I love Regency historicals and I don't care about the bad rap they get. When done well, Regency historicals are full of the life, energy and romance of the period. Unfortunately, The Night Before the Wedding is one of those Regency historicals that contribute to the bad rep.
Hundreds of years ago, a curse was placed on two feuding Scottish clans: Each generation, the daughter of the Farlan clan born with a birthmark in the shape of a sword must marry the MacBraedon laird by her 18th birthday else she will go mad and neither clan will prosper. Things went swimmingly until a Farlan daughter with the birthmark chose to run off with a rich English merchant. She did indeed go mad and told her seven-year-old daughter Catherine that the same thing will happen to her...then she lept out the window to her death. Sure enough, since Catherine Depford's 18th birthday a few weeks ago, she has been hearing chanting voices and having erotic dreams of a plaid-draped Scotsman. Catherine and her father, the aforesaid rich English merchant, both fear for her sanity and he plans to marry her to a nice viscount who is good to his mother, on the assumption that he will be equally as good to Catherine once she has gone fully insane. Then Catherine sees her dream Scotsman across a crowded ballroom.
Gabriel MacBradeon has been seeking the birthmarked Catherine, knowing that she is the key to saving his people. Things are bleak in the Highlands, with crop failures, starvation, and even two-headed sheep being the norm. It is your basic Armageddon and will continue to be until Gabriel marries the chosen Farlan Bride and brings her home. It helps soothe Gabriel's sense of duty to find that Catherine is beautiful and he feels a sexual attraction to her beyond what must be normal. But, she's being stubborn.
This is a fairly unique premise for a story, but it's one in which I soon lost interest due to the really unlikable and uneven characterizations and the lack of atmosphere. Catherine is happy to learn more about her mother and her illness and to have an explanation for her dreams even though she refuses to believe in curses. She is attracted to Gabriel, she believes him a man trying to help his people - i.e. a good man - yet she still plans to marry another solely to have someone care for her when she goes mad. Not a very good plan and one very inconsiderate of her would-be husband, who knows nothing of Catherine's expectations of madness. Why not just marry Gabriel, who is a good man and one to whom she is attracted and in whose presence the voices in her head disappear? Seems a no-brainer to me.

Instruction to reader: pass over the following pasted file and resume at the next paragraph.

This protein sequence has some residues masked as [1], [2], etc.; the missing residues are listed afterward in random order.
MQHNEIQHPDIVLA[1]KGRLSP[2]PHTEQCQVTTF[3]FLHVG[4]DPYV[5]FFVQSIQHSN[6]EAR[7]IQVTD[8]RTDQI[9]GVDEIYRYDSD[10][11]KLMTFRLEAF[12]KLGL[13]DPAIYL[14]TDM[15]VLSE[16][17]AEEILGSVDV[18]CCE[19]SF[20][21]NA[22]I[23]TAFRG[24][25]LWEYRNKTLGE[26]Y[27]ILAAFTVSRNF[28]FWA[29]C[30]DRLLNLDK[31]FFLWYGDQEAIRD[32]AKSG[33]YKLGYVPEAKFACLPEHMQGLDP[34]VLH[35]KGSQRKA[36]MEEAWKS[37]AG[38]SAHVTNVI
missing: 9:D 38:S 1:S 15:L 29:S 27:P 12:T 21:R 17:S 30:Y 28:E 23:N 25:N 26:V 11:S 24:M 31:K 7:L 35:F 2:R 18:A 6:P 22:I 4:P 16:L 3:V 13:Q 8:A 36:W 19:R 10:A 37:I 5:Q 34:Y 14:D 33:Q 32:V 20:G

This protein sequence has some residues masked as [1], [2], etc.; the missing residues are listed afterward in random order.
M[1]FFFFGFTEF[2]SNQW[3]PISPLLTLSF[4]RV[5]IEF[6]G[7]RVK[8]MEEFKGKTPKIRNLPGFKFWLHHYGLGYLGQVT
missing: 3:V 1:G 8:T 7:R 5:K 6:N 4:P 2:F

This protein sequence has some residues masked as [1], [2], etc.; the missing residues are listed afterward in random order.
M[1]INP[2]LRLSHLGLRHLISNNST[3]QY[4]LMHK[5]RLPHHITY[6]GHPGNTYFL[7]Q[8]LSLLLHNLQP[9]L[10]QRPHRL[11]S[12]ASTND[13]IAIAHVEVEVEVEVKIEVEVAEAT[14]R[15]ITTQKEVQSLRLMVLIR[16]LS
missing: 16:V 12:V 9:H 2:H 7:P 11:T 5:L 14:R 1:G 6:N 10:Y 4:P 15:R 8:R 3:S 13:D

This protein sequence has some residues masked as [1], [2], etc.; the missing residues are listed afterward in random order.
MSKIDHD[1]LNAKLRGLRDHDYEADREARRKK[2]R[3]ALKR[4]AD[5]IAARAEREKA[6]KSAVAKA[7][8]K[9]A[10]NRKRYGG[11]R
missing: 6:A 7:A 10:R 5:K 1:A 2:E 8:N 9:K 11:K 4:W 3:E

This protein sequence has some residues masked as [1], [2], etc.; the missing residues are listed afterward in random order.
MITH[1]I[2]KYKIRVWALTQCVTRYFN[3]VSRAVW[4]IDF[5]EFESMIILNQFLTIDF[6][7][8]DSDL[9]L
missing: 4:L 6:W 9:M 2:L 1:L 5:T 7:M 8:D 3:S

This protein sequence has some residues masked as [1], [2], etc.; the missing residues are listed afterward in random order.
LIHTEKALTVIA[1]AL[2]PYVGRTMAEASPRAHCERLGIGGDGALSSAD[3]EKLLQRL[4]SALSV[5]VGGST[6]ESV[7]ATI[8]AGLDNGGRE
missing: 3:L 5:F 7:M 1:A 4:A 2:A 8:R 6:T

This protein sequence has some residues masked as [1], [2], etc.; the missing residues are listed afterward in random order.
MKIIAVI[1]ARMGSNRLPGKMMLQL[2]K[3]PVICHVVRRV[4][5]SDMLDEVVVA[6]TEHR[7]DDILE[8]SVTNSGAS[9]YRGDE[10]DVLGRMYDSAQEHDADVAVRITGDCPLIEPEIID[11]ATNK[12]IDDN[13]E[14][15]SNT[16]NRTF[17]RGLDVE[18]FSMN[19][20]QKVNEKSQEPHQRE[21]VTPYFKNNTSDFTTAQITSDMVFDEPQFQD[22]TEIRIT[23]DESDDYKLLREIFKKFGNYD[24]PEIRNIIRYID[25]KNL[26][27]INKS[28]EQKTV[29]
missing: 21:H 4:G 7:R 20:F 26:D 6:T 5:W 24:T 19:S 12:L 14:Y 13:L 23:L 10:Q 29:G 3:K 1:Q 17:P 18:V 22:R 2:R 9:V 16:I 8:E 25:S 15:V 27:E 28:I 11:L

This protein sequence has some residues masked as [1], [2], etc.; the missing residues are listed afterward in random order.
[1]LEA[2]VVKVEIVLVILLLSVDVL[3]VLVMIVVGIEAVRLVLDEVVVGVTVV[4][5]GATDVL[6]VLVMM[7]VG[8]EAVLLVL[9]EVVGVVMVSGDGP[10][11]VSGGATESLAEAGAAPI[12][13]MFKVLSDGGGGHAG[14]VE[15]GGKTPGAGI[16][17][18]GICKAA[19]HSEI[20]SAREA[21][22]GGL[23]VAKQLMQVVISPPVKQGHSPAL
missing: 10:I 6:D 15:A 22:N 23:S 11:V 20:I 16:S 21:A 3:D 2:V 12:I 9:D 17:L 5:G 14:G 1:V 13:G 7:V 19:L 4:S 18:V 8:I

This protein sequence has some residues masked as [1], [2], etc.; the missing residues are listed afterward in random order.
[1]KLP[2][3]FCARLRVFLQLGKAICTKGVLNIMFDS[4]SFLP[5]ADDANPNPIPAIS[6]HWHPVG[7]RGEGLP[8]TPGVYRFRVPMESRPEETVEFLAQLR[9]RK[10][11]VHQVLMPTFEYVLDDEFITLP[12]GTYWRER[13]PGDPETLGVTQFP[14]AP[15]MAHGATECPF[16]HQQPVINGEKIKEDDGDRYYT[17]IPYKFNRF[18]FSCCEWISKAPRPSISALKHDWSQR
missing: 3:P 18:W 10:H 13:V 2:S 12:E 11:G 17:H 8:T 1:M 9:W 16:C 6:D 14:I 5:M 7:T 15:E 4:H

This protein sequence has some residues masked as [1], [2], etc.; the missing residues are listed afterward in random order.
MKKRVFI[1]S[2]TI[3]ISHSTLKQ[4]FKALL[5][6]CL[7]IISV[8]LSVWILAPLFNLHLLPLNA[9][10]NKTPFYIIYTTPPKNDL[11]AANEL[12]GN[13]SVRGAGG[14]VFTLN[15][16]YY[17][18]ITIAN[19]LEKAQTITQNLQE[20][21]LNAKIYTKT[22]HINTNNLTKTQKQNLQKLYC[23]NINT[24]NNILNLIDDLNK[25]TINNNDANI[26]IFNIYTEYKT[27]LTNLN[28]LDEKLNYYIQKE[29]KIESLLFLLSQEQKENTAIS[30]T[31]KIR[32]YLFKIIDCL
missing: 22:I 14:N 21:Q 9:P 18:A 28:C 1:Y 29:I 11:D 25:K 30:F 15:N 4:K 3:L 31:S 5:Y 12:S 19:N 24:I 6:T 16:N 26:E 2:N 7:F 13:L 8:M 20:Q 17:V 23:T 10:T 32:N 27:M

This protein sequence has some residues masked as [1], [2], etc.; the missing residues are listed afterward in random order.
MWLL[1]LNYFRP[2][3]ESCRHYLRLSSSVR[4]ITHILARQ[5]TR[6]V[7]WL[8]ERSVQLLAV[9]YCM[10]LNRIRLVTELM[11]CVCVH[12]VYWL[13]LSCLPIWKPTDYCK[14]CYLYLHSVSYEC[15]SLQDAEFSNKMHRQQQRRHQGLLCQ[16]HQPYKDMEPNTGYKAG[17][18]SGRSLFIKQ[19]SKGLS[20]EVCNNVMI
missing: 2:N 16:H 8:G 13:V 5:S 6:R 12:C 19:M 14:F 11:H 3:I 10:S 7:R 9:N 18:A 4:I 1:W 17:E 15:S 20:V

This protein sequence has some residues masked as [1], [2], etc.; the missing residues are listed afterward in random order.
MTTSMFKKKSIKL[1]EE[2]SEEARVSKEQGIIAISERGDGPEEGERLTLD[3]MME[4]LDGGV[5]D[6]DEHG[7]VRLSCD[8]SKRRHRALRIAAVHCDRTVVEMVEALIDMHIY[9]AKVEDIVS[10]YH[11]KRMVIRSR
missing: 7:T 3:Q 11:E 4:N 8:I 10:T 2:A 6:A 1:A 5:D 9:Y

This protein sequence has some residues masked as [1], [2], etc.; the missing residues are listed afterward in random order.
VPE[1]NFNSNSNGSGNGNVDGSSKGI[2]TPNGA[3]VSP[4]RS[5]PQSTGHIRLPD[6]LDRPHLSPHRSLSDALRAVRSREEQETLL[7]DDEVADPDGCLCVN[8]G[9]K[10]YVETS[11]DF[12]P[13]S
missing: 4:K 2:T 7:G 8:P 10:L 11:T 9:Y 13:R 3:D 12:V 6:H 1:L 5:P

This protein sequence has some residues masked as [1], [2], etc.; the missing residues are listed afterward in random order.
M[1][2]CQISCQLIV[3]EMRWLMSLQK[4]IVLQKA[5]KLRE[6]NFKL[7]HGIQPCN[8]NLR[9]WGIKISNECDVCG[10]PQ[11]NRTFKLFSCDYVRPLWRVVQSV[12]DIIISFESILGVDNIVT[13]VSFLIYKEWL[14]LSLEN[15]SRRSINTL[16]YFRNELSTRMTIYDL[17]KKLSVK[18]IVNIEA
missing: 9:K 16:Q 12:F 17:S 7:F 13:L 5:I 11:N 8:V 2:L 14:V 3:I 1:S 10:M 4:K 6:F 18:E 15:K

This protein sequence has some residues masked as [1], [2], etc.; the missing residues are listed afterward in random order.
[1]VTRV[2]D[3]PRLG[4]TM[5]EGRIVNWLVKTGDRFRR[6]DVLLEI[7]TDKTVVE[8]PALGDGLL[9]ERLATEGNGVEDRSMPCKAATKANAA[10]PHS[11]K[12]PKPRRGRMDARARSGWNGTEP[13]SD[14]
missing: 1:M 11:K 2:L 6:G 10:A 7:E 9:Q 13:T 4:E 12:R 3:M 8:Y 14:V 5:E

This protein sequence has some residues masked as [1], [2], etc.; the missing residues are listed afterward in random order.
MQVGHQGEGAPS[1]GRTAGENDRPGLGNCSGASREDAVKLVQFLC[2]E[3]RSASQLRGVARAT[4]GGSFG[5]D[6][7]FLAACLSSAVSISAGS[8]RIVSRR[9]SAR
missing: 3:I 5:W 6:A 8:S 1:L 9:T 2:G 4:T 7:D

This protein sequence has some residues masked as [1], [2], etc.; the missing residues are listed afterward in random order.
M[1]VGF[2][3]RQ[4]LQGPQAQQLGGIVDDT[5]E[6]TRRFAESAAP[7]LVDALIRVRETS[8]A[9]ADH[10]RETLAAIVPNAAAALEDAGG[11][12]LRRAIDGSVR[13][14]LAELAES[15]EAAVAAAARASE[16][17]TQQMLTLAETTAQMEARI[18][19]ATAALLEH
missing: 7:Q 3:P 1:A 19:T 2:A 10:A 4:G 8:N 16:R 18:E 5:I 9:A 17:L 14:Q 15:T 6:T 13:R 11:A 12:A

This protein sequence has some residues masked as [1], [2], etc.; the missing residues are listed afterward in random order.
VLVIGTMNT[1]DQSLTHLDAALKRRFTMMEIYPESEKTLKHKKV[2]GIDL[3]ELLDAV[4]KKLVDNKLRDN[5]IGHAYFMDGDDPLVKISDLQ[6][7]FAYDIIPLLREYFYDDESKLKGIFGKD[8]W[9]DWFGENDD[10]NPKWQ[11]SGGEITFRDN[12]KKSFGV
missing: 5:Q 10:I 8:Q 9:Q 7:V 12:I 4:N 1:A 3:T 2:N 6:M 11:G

When Gabriel loses all patience with wooing Catherine by English means, he goes the Scottish route and kidnaps her. Catherine's father is so opposed to all things Scottish, that, in an effort to avoid scandal when the husband he has chosen cries off, he quickly buys her a new fiance - one who has a very bad reputation as a rake: "He drank, gambled, and wenched to excess, but he had a title and was in dire need of funds." Nice. Like this guy is such a prize and will take care of his daughter much better than the honorable, albeit Scottish, Gabriel. And yet Mr. Depford claims to love Catherine and she loves him and knows he only has her best interests at heart. Gabriel was a much more sympathetic character who truly wanted the best for his clan but the poor man was saddled with a spoiled, selfish, whiny heroine.
The fact that I had no idea what time period I was in throughout the book added to my dissatisfaction. There are no dates given, but I assume this is set in the Regency - I've seen it labeled as such - but it never felt like it. There is the London Season, there are balls, but the atmosphere was lacking. There were no clues given that say "Regency" - no descriptions of clothing, not even a passing reference to "Prinny;" this could have taken place at any time between 1790 and 1890. But the Scottish portions of the book had a distinctive medieval feel with castles and crofts and clans - oh my. I never felt grounded in the period or setting, rendering the book beyond wallpaper history.
Characters that acted in contradictory or unlikable ways, a wallpaper historical period and an illogical storyline combined to make The Night Before the Wedding a distinctly unenjoyable reading experience.
-- Cheryl Sneed
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